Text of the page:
Does this sound like you are being asked to accomplish the impossible? I suppose so, if you think big. That's because success in this endeavor isn't accomplished by thinking big. It is accomplished by thinking small.

Let us suppose that you are a diplomat working a hostile crowd. You are assaulted with questions from every side: Israel, Crusaders, bin Laden, Mubarak, Denmark. (Where did THAT come from? Welcome to the Middle East.) No security is present, indeed, not a single friendly face is in sight. What do you do? How do you even stay alive?

All of these assaults have a common foundation: conspiracy, the twisted doubt of American motives, which is founded by the powerlessness of the accuser in the face of the seemingly all-powerful United States. Believe it or not, your job is to make people - the people throwing mean words or even mean weapons at you - comfortable!

Suppose someone throws out "It's all a Zionist/[substitute appropriate "enemy"] conspiracy!" Relax. Smile. Forget everything you may have learned about standard PR and engage the speaker personally. Don't bother affirming or denying such statements. Instead, invite the speaker forward. Ask him if he thinks he is a "Zionist". Or the person next to him? Work your way progressively through the room -- hostiles first. You retain control of the situation and the crowd accepts this because you are defining people and bringing order to their lives, shedding light in dark corners. Some of these people believed that they are literally surrounded by "Zionists". You are showing them that they are not, and they will love you for it.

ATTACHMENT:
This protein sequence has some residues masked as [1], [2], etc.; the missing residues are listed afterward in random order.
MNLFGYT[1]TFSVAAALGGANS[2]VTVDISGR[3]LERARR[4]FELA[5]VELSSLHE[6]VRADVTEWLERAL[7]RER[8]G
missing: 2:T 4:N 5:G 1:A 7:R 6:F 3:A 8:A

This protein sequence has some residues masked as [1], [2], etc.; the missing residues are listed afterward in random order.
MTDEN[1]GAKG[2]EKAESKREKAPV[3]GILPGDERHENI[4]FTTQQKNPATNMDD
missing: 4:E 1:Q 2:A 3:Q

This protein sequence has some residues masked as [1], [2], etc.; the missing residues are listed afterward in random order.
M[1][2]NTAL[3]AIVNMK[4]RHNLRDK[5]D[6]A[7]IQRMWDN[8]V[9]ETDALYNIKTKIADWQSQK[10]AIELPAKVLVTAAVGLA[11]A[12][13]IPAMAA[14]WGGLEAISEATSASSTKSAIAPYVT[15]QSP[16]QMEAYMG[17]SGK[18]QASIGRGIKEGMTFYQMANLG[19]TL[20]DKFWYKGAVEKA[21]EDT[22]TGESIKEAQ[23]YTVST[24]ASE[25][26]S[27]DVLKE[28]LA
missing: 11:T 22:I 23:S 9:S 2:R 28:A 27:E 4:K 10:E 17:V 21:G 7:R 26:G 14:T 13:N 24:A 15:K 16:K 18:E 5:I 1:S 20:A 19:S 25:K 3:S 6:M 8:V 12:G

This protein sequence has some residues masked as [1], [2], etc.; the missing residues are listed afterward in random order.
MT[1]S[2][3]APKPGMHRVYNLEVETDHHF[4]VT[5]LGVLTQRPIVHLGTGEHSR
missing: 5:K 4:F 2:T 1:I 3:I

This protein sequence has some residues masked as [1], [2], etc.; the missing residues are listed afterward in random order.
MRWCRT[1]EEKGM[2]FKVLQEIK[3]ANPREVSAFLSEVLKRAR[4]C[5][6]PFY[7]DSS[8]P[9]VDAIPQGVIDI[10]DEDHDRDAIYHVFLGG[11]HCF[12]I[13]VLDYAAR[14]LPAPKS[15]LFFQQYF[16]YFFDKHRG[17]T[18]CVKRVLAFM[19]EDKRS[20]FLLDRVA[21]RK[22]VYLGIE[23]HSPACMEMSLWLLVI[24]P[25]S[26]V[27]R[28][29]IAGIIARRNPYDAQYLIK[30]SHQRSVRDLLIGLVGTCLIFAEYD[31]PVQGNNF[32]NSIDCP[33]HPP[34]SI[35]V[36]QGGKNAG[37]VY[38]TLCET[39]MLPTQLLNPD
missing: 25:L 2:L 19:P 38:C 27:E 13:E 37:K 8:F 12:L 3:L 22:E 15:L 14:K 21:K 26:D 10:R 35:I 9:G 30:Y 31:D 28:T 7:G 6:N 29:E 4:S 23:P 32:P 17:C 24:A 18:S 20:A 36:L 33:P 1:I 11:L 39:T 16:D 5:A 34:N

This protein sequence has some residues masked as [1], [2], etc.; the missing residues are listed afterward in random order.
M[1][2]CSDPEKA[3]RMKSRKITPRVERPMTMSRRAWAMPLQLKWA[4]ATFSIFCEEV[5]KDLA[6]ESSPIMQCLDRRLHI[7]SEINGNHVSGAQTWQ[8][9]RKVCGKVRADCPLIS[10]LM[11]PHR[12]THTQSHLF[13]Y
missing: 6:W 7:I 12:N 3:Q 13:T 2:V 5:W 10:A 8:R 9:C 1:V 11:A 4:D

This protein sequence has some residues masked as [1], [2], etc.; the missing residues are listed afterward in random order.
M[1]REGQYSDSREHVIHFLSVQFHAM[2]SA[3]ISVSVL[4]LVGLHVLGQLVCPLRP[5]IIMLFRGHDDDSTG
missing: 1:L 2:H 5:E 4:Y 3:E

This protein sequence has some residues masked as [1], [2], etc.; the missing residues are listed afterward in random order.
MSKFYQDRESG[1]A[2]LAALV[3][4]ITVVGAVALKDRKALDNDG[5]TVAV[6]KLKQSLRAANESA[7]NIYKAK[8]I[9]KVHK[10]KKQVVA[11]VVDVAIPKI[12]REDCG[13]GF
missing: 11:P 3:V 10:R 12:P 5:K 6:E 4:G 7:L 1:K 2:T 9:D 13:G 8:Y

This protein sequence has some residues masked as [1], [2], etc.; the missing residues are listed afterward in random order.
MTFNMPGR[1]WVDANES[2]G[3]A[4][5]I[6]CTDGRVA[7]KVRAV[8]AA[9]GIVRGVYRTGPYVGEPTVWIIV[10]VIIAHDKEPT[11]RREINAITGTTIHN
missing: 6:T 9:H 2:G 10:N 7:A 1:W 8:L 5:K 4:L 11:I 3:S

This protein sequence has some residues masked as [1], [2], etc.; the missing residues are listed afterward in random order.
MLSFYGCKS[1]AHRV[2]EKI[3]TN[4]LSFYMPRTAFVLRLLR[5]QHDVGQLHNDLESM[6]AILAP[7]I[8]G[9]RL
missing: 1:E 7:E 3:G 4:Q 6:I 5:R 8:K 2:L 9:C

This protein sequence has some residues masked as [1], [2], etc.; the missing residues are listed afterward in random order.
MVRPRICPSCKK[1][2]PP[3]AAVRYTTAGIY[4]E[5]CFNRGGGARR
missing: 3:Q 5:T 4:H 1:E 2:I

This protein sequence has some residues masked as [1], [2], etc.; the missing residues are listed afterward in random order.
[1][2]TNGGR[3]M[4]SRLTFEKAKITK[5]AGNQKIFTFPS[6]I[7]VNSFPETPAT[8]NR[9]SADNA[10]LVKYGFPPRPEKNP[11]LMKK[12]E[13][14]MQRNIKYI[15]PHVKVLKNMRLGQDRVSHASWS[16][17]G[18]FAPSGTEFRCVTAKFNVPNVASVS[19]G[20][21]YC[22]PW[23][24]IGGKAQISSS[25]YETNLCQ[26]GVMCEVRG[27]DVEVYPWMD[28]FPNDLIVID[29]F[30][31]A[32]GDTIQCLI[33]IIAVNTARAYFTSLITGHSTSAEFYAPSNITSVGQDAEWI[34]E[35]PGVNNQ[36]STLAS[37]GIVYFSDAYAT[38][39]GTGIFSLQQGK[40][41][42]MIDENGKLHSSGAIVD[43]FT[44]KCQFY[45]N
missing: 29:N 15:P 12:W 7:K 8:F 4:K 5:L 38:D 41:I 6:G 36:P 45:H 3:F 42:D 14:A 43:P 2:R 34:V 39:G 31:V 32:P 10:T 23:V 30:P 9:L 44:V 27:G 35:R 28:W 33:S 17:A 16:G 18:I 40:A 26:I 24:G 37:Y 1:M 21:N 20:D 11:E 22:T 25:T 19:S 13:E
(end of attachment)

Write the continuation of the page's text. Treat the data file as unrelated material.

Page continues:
And suppose you find a "Zionist/enemy" in the room? Command the crowd to back off. Let him tell his story if he wishes, or if he is too frightened, point out to the crowd that the person is very frightened and should be given the benefit of protection. Surely he -- or even a sizable number of such in the room -- cannot pose an immediate threat to everyone else, because so many people have defined themselves as not the "Zionist/enemy." It's all O.K., because you're just here to talk.

You do not talk about war and peace. You do not talk about the politically controversial. You reach into their culture and talk about little things of common interest, the little choices people can make under any regime.

Food is a good choice: what sort of pickles are available? Why do you choose one type over another? What candy do you prefer? Do you make your own ice-cream, or do you prefer buying from the store? (Caveat: Don't make the mistake I once did, as a white American talking about the merits of different watermelons to a student from Swaziland.)

Or interior decoration: Did you build that furniture yourself? Who thought to make that window sill such a pretty color?

What you are doing is making people comfortable with you. You are limiting discussion to a sphere where they are just as competent to discuss matters as you, if not more so. They have genuine power of choice in these matters, and the threads will start to untangle.

You will also be in a better position to realize the range of freedoms and choices available to the populace. (There is little point to them taking a pro "Zionist/enemy" position on things if that means they will get their heads cut off, is that not so?)

Keep matters light throughout, and end on a friendly note of mutual non-commitment. If your new "friends" try to "convert" you respond with a polite but immediate no -- you are, after all, a diplomat out to represent the best of your country. The same sort of folksy good neighborliness that U.S. troops have won hearts and minds with throughout the world, but without the accompanying guns and battles. And for that you will get paid far more than the soldiers do, eat better meals, and sleep in a comfortable bed every night.